“The fact Tim Allen was convicted of possession of child porn would make me think twice.”
Perhaps the worst reaction to Oliver’s work has come from Kerry GAA star Paul Galvin, who notably took Callan to task during a heated altercation in a Dublin bar in 2011.
“That little cyclone started with me not realising how seriously he takes life,” Oliver explains. “It became a nice old rumble in the jungle, media tiff. I texted him afterwards because I had his number from a previous meeting where he was fine and I told him it was all nonsense and the guards should never have been called and I certainly didn’t call them or give a statement, that I was sorry it all happened,” Oliver stifles a giggle.
The spat with Galvin led to Oliver appearing on TV the following week and coming out live on air.
“People were saying that my portrayal of Galvin was homophobic and that I was trying to out him, so the only way I saw of proving otherwise was to come out and say ‘Oh, I thought everyone knew, I am gay myself’. “So that’s what I did. Unfortunately my timing was off because as it turns out, if I had waited four years I would have got massive publicity because everyone was coming out there six months ago ahead of the referendum,” he laughs.
“But it was right at the time for me. So I did it and I left the country for a couple of days, went to England and switched off phones and everything.”
Oliver came out to his family just days before that TV interview.
“It was one of those instances where I was going ‘well I am going to say this and sure you know already!’ and they were like ‘well, actually no, what are you talking about?’ It was all over very fast, which was nice, it was like a coming out nuke,” he says.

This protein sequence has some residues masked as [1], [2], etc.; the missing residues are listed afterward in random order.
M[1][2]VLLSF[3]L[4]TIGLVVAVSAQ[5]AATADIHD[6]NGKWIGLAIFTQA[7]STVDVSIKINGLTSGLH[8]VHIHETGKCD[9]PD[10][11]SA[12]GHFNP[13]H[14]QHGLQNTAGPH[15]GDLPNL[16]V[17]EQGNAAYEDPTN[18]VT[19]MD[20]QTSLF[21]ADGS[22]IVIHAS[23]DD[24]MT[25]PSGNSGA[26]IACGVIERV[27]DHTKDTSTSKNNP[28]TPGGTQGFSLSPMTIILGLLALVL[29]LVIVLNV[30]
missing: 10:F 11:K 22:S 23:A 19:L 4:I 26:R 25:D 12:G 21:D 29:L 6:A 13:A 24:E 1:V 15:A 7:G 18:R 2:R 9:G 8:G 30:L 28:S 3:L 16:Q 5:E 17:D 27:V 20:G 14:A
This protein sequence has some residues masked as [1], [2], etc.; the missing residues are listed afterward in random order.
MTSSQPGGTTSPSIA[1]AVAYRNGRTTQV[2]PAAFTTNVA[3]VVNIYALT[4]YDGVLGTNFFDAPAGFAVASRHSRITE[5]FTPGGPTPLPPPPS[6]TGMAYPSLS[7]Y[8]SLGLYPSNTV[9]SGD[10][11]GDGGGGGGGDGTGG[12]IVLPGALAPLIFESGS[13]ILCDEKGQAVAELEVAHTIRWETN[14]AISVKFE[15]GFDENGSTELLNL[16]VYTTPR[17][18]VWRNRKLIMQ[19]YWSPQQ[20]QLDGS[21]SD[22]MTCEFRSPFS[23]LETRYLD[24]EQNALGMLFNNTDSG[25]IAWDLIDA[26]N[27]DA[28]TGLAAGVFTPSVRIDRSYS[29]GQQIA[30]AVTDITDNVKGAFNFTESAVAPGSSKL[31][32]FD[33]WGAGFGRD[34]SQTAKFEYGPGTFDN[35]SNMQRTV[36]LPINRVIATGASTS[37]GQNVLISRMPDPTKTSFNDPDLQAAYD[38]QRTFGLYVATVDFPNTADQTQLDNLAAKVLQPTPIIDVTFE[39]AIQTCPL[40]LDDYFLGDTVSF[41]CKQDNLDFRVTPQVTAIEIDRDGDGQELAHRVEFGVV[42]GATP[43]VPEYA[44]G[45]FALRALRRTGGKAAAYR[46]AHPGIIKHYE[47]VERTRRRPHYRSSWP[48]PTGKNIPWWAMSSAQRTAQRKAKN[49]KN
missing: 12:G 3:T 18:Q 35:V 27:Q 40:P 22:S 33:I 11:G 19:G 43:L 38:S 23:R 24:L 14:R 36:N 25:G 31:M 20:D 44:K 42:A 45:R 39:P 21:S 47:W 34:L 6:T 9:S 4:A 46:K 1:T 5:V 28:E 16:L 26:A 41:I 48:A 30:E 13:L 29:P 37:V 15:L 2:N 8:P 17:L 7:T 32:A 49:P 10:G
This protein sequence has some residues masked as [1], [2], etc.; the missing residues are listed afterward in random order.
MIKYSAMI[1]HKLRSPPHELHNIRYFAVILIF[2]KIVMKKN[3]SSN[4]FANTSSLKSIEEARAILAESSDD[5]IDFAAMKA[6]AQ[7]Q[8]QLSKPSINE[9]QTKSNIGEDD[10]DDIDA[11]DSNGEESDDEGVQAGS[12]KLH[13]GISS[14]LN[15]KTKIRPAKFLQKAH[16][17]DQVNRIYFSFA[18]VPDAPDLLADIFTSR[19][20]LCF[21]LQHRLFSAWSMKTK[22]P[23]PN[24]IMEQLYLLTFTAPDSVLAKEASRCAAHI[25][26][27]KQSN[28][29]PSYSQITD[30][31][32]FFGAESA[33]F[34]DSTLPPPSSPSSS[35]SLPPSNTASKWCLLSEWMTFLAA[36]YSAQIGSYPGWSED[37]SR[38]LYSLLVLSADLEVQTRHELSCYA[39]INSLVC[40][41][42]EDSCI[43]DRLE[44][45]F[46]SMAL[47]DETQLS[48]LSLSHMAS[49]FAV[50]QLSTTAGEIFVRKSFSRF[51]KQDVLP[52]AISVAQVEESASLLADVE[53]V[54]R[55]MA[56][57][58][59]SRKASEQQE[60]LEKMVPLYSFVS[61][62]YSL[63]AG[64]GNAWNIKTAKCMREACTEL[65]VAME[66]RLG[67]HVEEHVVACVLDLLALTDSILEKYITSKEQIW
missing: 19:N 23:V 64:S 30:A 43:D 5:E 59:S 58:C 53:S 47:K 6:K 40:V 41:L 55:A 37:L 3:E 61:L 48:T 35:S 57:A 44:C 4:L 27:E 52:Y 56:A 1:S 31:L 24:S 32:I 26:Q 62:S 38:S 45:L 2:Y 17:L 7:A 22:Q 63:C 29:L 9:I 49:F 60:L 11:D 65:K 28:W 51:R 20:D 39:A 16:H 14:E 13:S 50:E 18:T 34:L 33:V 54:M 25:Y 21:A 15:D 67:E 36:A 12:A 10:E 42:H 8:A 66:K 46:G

Oliver has been in a committed relationship for the last three years, but laughs that he is not about to divulge his intentions to me and the rest of the world. Safe to say, he is very happy.
Despite his jovial take on life, Oliver is intensely interested in current affairs and often uses his work to make statements about society and politics, which others may find uncomfortable.
“Comedy begins with rage in the first place,” he explains.
“For example I was surprised Mary Harney’s appearance in the Banking Inquiry got such little coverage and how little coverage she gets generally because she was the Minister for Health for seven years.
“The year she left she got a €750,000 pension and lump sum payout and she continues to make €130,000 a year ever since.
“You look back at her track record — she used to fly to a huge number of junkets, there was a St Patrick’s Day when she was three weeks in New Zealand, the hairdos in Florida, she took a helicopter one time to open her friend’s off-licence in Sligo while she was Minister for Health,” Oliver laughs, clearly exasperated.
“It also shows how useless the Banking Inquiry is because Mary Harney as Minister for Enterprise actually set up the financial regulator, so she has a huge responsibility for the crash and for the mess of a health service, and yet she gets to sail off into the sunset with €130,000 in her back pocket. So there is a fury there.
“Then you have the current posse; the controversy about the pensions of former minister has come up, yet Enda Kenny is saying they should not take the increase when he himself is standing to inherit a teacher’s pension, a TD’s pension and a Taoiseach’s pension.
“For the people who make the laws to say there is nothing they can do about that is utter bullshit,” Oliver says.
“Barack Obama, when they said he couldn’t remove the banker’s bonuses in America, he said ‘well I can bring in a 99pc tax on it’. There is always a way around it, but politicians, particularly those heading for pension age, who will get huge pensions, obviously don’t want to tackle that pension issue.”
Oliver chooses to laugh at the situation Ireland is in: it is, he agrees, one of those scenarios at which you either laugh or cry.
“I am not completely depressed, though I don’t think we live in a dystopian Ireland,” he moves to qualify. “Mick Wallace for example, someone we slagged relentlessly because it turned out his company had withheld a lot of VAT and was a huge tax defaulter — but since then he has actually become a TD with quite a national outlook, so some do redeem themselves as they go along.”
Oliver will kick off his live tour at the Olympia Theatre, Dublin, Friday, September 18. For information and more dates around Ireland, check out: http://olivercallan.com